Jonathan Mirsky

A Right Way to Remember?

Nothing Ever Dies: Vietnam and the Memory of War

By

Harvard University Press 374pp £20.95 order from our bookshop

The Penguin History of Modern Vietnam

By

Allen Lane 633pp £30 order from our bookshop

In Nothing Ever Dies, his unusually thoughtful consideration of war, self-deception and forgiveness, Viet Thanh Nguyen penetrates deeply into memories of the Vietnamese war. Nguyen, who teaches English and American studies and ethnicity at the University of Southern California, was brought to the US as a small boy after the war by his parents, Vietnamese Catholics who feared persecution by the victorious communist movement. His fundamental point is that winners and losers of wars remember them differently; neither side cares to know about, much less to imagine, its adversary’s losses and continuing anguish. In short, there is an unwillingness to extend forgiveness to one’s enemy and a tendency to deny that one’s own side also behaved ruthlessly.

Sign Up to our newsletter

Receive free articles, highlights from the archive, news, details of prizes, and much more.

Follow Literary Review on Twitter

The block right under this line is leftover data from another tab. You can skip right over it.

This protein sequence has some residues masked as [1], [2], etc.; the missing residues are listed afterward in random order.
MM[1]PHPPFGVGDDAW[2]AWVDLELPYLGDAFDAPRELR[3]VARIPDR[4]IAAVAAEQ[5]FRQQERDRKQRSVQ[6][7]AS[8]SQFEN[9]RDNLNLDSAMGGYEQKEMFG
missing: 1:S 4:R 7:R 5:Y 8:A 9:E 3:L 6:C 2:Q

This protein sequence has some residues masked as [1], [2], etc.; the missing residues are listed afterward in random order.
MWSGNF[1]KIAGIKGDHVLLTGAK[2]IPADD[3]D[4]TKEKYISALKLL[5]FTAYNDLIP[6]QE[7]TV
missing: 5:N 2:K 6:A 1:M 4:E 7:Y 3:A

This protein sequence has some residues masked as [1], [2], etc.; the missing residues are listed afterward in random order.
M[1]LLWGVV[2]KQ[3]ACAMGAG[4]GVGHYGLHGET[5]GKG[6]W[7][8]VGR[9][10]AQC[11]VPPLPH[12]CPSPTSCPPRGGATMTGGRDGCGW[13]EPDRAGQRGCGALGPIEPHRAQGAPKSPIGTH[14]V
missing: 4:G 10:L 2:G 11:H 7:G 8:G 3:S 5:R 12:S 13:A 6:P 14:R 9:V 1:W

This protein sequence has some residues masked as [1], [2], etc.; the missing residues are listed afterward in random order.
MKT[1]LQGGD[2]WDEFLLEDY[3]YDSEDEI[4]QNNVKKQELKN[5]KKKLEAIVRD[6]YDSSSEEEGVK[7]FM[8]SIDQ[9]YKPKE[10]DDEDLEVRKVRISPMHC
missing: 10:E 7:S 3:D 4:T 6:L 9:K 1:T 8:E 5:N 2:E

• Last Tweets

    • Sign up to our email newsletter below! Get free articles, highlights from the archive, and chances to win theatre… ,
    • RT : Founded in 1979, is a trusted independent source for reviews of new books across a variety of genres. A… ,
    • RT : Here we are - "Shelf Indulgence" by Ed Potten, a wonderful read, well worth your time: @Lit_Review,
    • 'Like going to a party hoping to get away as quickly as politeness allowed and at 4am finding myself still engrosse… ,
    • 'Neville never shed his sense of being the junior, and perhaps least-deserving Chamberlain.' From the archive, Mic… ,
    • 'The erecting and immediate destruction of a series of straw men rather detracts from what is for the most part an… ,
    • RT : A magnificent demolition job on this "acid laced tirade...unpleasantly self-obsessed...self pitying polemic...book… ,